We all know that models play a major role in scientific practice. (By "model" here I mean any of various kinds of entities that function as representations or descriptions of real-world phenomena. This includes pictures, diagrams, equations, concrete physical objects, fictional or imaginary systems, etc.) Many models are valuable because they're simpler than their target systems, but they also generate useful intuition, understanding, predictions or explanations about the nature or behavior of those systems.

I'm sure that mathematicians use models in similar ways, for similar reasons. But there's virtually no academic literature (that I'm aware of) about the kinds of models found in pure mathematics, how and why they're used, how modeling practices in math compare to those in the empirical sciences, and so on. (By contrast, philosophers have written a massive amount about models in science.) As a philosopher interested in mathematical practice, this is something I'd like to understand better.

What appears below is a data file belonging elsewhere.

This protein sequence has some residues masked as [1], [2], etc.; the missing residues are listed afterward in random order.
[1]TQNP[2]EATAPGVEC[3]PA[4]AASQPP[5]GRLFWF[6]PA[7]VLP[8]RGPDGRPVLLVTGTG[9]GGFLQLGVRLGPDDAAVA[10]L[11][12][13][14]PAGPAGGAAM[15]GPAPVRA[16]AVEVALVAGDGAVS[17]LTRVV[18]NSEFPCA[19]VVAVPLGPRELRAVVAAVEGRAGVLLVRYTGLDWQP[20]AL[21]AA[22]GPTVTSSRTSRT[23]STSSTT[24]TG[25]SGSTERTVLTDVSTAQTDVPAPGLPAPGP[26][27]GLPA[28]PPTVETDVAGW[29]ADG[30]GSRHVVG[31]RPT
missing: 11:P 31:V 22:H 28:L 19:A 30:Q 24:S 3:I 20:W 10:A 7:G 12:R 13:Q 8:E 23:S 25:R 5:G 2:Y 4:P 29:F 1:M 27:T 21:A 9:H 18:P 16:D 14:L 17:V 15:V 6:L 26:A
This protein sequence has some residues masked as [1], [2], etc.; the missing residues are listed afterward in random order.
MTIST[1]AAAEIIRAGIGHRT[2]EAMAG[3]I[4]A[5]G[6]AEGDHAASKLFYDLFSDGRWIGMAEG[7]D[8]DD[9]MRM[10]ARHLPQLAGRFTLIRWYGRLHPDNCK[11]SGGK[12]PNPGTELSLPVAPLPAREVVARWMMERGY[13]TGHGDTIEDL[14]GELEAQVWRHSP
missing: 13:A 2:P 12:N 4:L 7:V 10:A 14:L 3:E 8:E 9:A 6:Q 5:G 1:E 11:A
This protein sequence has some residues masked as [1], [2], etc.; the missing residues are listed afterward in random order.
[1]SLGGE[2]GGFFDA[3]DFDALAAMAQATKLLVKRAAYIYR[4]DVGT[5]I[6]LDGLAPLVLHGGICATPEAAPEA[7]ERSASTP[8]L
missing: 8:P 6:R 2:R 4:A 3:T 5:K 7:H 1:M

So my question is: **What are some cases of mathematicians using models to better understand, predict or explain mathematical phenomena?**

A few clarifications about what I'm after:

- I'm only asking about models in pure math. That is, the models in question should represent a mathematical object, fact or state of affairs, not an empirical one.
- I'm not necessarily or even primarily interested in cases involving
*model theory*. My notion of model is broader and more informal: roughly, any thing*M*that can be used to give us a better handle on a system of interest*S*, apart from whether*M*satisfies some set of sentences in some formal language associated with*S*. - The models can be (but don't have to be) mathematical objects themselves.
- I have no particular preference for elementary vs. sophisticated examples. Happy to see any good clear cases.
- It would be nice to see a published source where a mathematician explicitly describes their methods as involving a kind of modeling, but this isn't necessary.